Two other sergeants of the 16th were plotted against right after the end of the war. One, Sgt. Oliver Lonkey of the Garrett's Farm patrol, was nearly ambushed in Virginia by an unreconstructed local schoolteacher who apparently mistook him for the sergeant who had shot Booth. The other, Sgt. William Collins, was stabbed in Washington and it maybe have been another case of mistaken identity.
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Joe Gleason
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« Reply #8 on: November 16, 2017, 03:33:41 PM »

Thanks Steve,
That's a really interesting story. Gives us an idea of what Louis Wiechmann faced after he testified against Mary Surratt.
Big difference between the two men though.... Corbett wouldn't hesitate to shoot anyone.
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Steven G. Miller
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« Reply #9 on: Today at 08:36:33 AM »

Thanks for the kind words about my researching on line tips. I recall getting some quizzical looks when I discussed "strawberry runners" and the "Quote Mark brothers, Left and Mr. Right".

I must insist on a Point of Correction, however. Corbett has a bad rap for being trigger happy, but in reality he only fired his weapon when pushed to the limit. Case in point: during his second enlistment in the 12th N.Y. Militia he was constantly harassed by fellow soldiers for his outward display of religion. A couple of members of the unit recalled this years later, but a musician from the Twelfth recorded this and it was published a couple of years after the war.

These troopers recorded that Bos' was pelted with rotten fruit, stones and pieces of mud. For the most part he remained unfazed by it. This was in his second enlistment, during the Antietam Campaign. The diarist, a musician in the regiment, reported that he (the writer) had been treated incorrectly for a skin infection and that Corbett was doing his best to comfort and treat him. During a deployment to Winchester Corbett was the target of harassment again and was even physically attached by several fellow soldiers. The diary-keeper was bunking down in a building at night when the torment started up. It ended when a rock was thrown through a window in an effort to injure Corbett, but the diary keeper was badly cut by broken glass.  The company officers had mostly ignored the attacks, but finally had to chase the men off.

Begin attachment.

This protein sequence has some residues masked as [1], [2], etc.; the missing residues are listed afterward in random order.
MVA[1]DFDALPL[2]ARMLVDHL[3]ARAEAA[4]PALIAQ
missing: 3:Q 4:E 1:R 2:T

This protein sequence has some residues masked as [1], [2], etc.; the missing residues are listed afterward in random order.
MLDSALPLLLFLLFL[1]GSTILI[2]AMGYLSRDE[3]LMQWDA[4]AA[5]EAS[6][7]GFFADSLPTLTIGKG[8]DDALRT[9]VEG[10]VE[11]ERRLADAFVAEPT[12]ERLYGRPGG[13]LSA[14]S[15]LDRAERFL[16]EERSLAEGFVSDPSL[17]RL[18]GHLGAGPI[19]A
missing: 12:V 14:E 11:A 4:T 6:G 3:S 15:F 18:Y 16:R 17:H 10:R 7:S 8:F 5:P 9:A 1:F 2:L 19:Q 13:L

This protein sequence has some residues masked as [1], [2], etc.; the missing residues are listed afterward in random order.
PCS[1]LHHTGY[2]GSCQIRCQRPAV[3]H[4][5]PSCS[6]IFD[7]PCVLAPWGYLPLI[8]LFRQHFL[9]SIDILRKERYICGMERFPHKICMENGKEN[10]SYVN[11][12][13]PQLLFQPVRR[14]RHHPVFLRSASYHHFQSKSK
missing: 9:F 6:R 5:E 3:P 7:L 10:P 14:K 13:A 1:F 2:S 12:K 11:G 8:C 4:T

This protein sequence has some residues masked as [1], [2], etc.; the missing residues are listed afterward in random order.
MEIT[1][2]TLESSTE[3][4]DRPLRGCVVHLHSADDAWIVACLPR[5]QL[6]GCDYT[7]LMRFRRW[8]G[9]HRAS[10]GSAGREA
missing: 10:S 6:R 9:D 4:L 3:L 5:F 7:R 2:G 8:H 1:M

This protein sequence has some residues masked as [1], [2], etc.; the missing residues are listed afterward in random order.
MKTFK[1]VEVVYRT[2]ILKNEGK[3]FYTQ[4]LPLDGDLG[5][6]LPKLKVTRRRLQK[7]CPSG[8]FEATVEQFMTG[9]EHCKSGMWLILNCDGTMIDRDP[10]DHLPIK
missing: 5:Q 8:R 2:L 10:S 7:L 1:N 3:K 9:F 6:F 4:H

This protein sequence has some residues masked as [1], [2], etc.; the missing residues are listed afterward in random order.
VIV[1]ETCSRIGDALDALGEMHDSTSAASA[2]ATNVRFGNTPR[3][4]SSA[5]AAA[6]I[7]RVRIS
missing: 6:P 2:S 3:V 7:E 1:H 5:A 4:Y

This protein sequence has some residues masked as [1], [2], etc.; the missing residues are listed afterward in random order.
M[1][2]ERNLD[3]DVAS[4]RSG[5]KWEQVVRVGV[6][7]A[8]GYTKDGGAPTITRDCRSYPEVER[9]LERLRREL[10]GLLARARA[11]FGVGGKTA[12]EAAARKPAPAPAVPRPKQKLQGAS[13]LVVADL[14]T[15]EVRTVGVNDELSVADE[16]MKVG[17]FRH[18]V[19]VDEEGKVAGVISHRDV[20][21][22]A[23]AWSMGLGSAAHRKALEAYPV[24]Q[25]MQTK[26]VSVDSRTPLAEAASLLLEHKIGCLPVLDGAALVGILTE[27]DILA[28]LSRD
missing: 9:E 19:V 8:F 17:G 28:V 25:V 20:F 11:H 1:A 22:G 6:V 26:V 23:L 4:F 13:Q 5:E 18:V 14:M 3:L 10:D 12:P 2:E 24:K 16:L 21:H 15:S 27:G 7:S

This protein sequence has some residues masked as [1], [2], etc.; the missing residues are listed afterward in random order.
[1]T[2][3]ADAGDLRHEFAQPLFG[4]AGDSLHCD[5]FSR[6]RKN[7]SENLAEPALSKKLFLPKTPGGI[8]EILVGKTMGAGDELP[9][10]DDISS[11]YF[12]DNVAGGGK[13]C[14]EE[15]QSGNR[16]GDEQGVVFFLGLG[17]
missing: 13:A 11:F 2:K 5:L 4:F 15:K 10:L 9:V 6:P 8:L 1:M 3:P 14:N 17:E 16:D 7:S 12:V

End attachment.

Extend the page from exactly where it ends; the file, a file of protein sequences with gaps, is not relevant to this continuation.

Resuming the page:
Corbett was armed, but didn't resort to his weapons. He fought against the soldiers, but was outnumbered.

A few days later, while riding on a train, the attacks continued and rocks were thrown at Corbett. After enduring this for a bit, Corbett finally reached his limit and shot one of the troublemakers through the fleshy part of his leg. This landed him in trouble, mostly when a sergeant tried to blame Corbett for the problem. Corbett leveled his reloaded musket at the sergt. but did not pull the trigger.

This pattern of drawing weapons when he felt threatened, but not using them, continued for most of his life. This was true during the war, in the incident in Ohio in the 1870s and at the State House in Kansas. He "drew iron" when he perceived danger to his person, but did not fire.
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Randal
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« Reply #10 on: Today at 12:49:39 PM »

That's a great post. I, too, have seen it written or suggested in papers and books that B.C. was "trigger happy" and disobeyed orders not to fire on Booth, but I never believed it. L. Baker was the source of some of those stories, if I recall. Who knows? I'm old now!  Wink
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"Go to Heaven for the Climate, or go to Hell for the Company". Mark Twain